Friday, January 16, 2015

you might need someone to hold onto when the answers don't amount to much

The past two evenings have been my final worknights as a chaplain for kids at connected residential treatment facilities, one for teen boys and one for girls. I only began there in May but I feel as if I've been there for years. And in a good way, because while the kids change, each one discharging either positively or negatively, so that only three boys remain of the large group I began with, I have shifted in the ways both that I see them and work with them. Improving, I like to think.

Perhaps the greatest change I've experienced is my belief in the necessity of touch in their treatment lives. There is, of course, great potential for abuse by both staff and other kids in this, which is why it's so strenuously forbidden by policy. But these programs are six to nine months long. If a kid is having a particularly bad experience with his treatment and isn't allowed home visits for the course of treatment, or worse, has no home or family to visit st all, she can go through the entire program without a single hug. Can anyone feature how that feels, to go through the better part of a year not experiencing human contact? Two kids who had both had rough but separate experiences that day flaunted the major consequences staff told them they'd receive, including loss of privileges, in order to hug each other for comfort in the hallway. We expert somehow that a kid will become more humane in that period.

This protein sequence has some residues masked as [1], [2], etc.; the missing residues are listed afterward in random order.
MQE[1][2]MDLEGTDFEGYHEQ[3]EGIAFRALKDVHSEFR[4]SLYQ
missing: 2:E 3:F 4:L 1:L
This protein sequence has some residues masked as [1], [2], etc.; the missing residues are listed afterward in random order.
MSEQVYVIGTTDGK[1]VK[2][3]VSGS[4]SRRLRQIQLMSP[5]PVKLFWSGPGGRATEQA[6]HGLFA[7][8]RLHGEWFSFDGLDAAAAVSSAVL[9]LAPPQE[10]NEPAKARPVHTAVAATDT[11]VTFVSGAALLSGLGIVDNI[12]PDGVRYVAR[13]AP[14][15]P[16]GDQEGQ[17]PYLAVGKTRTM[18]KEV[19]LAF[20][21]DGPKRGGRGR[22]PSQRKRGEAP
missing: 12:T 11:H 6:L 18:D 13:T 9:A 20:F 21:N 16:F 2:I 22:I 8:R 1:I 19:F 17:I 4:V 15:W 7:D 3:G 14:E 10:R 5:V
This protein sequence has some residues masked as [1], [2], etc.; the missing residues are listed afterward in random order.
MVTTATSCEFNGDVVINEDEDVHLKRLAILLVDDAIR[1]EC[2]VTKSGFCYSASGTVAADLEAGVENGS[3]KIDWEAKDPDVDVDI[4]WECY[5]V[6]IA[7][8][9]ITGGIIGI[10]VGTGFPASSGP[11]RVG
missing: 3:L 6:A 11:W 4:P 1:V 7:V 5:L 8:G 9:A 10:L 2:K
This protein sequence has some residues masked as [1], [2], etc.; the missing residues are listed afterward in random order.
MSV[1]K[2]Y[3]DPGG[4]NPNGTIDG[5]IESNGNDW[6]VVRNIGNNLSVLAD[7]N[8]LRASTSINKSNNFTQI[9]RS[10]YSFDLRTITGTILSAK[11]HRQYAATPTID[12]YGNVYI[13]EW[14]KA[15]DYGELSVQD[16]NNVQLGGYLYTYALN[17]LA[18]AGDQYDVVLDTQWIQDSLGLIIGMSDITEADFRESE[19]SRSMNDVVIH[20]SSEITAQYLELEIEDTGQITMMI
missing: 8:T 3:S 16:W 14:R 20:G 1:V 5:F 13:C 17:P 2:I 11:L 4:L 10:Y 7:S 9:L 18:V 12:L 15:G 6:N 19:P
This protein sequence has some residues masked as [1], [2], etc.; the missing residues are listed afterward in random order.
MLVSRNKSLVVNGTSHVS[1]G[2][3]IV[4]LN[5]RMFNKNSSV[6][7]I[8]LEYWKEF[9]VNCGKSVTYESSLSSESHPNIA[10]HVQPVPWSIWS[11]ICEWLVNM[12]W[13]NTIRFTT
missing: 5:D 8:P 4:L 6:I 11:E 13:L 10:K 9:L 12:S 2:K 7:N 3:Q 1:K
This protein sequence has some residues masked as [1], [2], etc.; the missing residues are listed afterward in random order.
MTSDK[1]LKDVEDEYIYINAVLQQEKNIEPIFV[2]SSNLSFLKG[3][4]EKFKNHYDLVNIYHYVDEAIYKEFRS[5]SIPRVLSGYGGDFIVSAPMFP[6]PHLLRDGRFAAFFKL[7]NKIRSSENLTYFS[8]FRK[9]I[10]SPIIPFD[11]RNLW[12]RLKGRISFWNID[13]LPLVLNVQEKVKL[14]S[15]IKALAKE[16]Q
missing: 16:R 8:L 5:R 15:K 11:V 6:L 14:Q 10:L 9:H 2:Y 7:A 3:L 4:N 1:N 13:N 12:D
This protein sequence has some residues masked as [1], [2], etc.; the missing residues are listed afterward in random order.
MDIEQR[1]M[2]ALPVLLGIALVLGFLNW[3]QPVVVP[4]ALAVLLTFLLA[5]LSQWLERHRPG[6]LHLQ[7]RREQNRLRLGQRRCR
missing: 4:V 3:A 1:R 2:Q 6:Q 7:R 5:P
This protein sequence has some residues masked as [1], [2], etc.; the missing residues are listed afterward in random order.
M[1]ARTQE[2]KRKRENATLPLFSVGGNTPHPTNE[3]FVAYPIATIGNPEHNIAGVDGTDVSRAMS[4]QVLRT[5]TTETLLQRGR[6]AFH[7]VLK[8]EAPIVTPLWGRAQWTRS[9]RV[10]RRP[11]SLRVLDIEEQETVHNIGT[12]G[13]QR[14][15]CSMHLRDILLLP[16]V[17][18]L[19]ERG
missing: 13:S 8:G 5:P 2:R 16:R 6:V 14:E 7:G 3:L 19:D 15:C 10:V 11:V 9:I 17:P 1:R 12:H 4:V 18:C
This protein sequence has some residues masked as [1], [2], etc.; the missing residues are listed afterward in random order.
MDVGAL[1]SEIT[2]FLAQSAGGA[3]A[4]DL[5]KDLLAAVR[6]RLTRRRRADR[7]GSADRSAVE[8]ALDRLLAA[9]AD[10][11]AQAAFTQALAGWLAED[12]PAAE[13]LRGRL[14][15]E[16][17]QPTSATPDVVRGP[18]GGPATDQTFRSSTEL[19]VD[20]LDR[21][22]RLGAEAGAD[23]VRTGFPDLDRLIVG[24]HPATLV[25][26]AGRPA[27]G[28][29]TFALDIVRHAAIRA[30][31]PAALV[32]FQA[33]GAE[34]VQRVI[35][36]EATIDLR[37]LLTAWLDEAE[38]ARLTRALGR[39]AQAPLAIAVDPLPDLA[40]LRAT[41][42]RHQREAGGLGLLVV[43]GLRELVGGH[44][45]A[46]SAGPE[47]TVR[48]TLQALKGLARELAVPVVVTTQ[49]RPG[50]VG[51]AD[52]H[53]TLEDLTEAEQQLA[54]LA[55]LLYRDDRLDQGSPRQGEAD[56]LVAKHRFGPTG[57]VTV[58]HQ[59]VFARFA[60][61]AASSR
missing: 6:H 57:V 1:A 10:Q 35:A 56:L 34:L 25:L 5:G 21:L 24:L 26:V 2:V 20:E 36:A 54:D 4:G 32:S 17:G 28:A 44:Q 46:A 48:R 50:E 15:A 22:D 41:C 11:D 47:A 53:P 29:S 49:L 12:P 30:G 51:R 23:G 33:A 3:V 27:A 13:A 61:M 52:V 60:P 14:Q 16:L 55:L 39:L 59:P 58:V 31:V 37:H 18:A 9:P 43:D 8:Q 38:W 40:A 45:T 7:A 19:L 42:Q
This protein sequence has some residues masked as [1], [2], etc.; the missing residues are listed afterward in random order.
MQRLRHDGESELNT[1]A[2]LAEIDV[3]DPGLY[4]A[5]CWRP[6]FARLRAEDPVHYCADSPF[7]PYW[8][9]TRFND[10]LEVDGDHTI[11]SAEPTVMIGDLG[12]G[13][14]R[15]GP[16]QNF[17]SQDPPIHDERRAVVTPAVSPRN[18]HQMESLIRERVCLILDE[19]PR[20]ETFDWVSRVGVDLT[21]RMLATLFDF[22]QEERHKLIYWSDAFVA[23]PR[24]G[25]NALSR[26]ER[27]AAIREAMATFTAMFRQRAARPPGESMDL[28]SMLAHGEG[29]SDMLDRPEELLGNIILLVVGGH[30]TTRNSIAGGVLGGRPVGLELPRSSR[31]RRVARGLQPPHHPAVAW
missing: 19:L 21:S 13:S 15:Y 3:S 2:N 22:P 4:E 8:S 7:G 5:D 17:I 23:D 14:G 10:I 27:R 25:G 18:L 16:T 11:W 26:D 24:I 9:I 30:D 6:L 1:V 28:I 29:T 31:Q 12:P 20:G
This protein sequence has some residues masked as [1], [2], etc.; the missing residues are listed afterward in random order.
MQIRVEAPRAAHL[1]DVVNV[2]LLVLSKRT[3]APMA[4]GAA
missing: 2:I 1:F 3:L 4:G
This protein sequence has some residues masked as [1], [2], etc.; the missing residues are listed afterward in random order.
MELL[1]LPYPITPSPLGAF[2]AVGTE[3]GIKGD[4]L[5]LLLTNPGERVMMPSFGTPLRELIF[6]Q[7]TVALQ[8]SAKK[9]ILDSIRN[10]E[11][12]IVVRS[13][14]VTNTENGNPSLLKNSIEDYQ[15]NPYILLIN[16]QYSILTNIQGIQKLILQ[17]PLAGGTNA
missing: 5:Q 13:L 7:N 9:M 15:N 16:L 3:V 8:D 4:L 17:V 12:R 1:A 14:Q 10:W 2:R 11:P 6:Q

The girls especially are so starved for contact they developed "boundary hugs," folding their arms across their chest and bumping elbows together, for congratulating each other or for expressing grief. Last night one girl returned from a home visit during which she attended her grandmother's funeral, and sat on the floor and cried. Girls walked around her and surreptitiously brushed the top of her head or shoulders, an act of community, of concern, and of desperation.

For my part, I hugged freely for my last nights, hoping to make up in some way for not having done so the previous eight months. My position, as chaplain, allows for some leeway, for one-on-one conversations, for sitting quietly beside the kid (as I did with the girl last night), and for full-body hugs when a kid discharges. Every child the past two nights who requested a hug goodbye snuggled against me like the kids, below the fronting and the anger and the trauma, they still are.

My position is simple: in treatment programs there is the need for human touch. Between staff and residents, between residents, even between staff. We are so afraid of how our actions might be misinterpreted we withhold something important and life-giving. This isn't to say touch shouldn't be regulated. Too much abuse is possible. But it should be consensual, open (in full view of others and the ubiquitous cameras), and healthy in the best sense. There's a reason touch is a part of all religions, from the laying on of hands to pranam. Skin is the largest organ of our bodies, the method by which we make the most contact with the world. It makes no more sense to shut it down while in treatment than it would to be blindfolded or wear earplugs.

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